Dream Nails shows are about creating liberating, joyful places where we can dance and rage together, but these kinds of spaces are not the default. Just because we are playing at a night dominated by female and non-binary, or even feminist bands, the spaces will not automatically be safe. As we so stringently enforce the WNBTTF policy at our shows, we have a reputation for really safe, accessible and fun shows that women and non-binary people feel comfortable to come to alone and make friends. In our efforts to change the culture around gig-going, we regularly promote and programme our own shows at venues that are willing to work with us to make the nights as accessible as possible. We always make the toilets gender neutral, we never play with bands who are known to contain or have associations with perpetrators, we arrange our own shows in accessible venues. A few months back, a fan who uses a wheelchair told us after the show that it was the best night she’s had in three years, because she knew she could enjoy herself and not worry about access. We’ve learnt in the past from our fans that a big concern of theirs is travelling home alone, so we try to link up fans on the Facebook event of shows we are promoting so that people can buddy up to get home safely. When we are promoting shows, we make sure that the venues we use undertake Good Night Out training, so that all staff – from the bar to the door – get on board with GNO’s mission to end sexual harassment and assault in venues and bars. It feels like a personal mission to change venue and gig-culture from the other side, to change the culture by changing the way gigs are run from the ground up, and it’s encouraging that there is so much enthusiasm for it.
Although we all somehow hang on to gruelling full-time day jobs, we are most certainly full-time punks, and adopting oft-crusty punk venues across the UK and Europe as our temporary ‘workplaces’ has been an interesting journey. More interesting still, is noting how these venues and some of the staff that work in them are hell bent on maintaining a boys-club culture designed to exclude everyone except the never-ending zombie army of mediocre man bands that continues to be the plague of our time. Sound techs (some of whom are talented and delightful) seem more often than not bred to be deeply condescending. Gems that we have been treated to include: “do you know where to plug your bass in?”, “do you know what a soundcheck is?”, “remember the sound is different because you’re wearing earplugs”, and my personal favourite: “be careful: the drums are loud you know, you might hurt your ears”. We have also been stopped from entering our own venues (despite carrying instruments), and told to “join that queue, this one is artists only”. It goes without saying that experiences are habitually much worse for peers of ours on the scene who are women of colour. A lifetime of being socialised to de-escalate and placate has set us in good stead to deal with these frustrating situations, but improving venue-culture more widely for women, non-binary people and people of colour is something we are committed to working on.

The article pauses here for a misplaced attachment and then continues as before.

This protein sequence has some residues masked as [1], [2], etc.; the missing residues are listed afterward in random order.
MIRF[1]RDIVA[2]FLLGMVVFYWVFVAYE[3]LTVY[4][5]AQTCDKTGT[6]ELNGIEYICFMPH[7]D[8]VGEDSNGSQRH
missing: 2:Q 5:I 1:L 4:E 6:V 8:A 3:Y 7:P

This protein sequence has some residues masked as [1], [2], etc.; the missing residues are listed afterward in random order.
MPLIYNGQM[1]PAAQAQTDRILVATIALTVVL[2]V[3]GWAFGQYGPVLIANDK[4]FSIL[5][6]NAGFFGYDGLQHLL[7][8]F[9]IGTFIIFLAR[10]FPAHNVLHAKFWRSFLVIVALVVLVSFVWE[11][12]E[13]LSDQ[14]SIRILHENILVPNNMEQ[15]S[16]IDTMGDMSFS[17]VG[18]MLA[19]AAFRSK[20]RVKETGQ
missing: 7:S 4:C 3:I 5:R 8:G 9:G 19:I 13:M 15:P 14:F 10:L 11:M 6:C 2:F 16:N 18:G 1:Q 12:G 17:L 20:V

We don’t want to have to say WNBTTF to crowds, we want fans to implicitly understand what it means to see a feminist punk band in action and check their male entitlement at the door. We don’t want to have to work so hard to ensure that we and our fans are safe at shows, but until this day arrives, we will continue to fight, and to fill these spaces with rage, joy, inclusion, love, and absolutely banging feminist punk music.
Lucy Katz is the drummer of London feminist punk band Dream Nails.
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Photo by Marike Macklon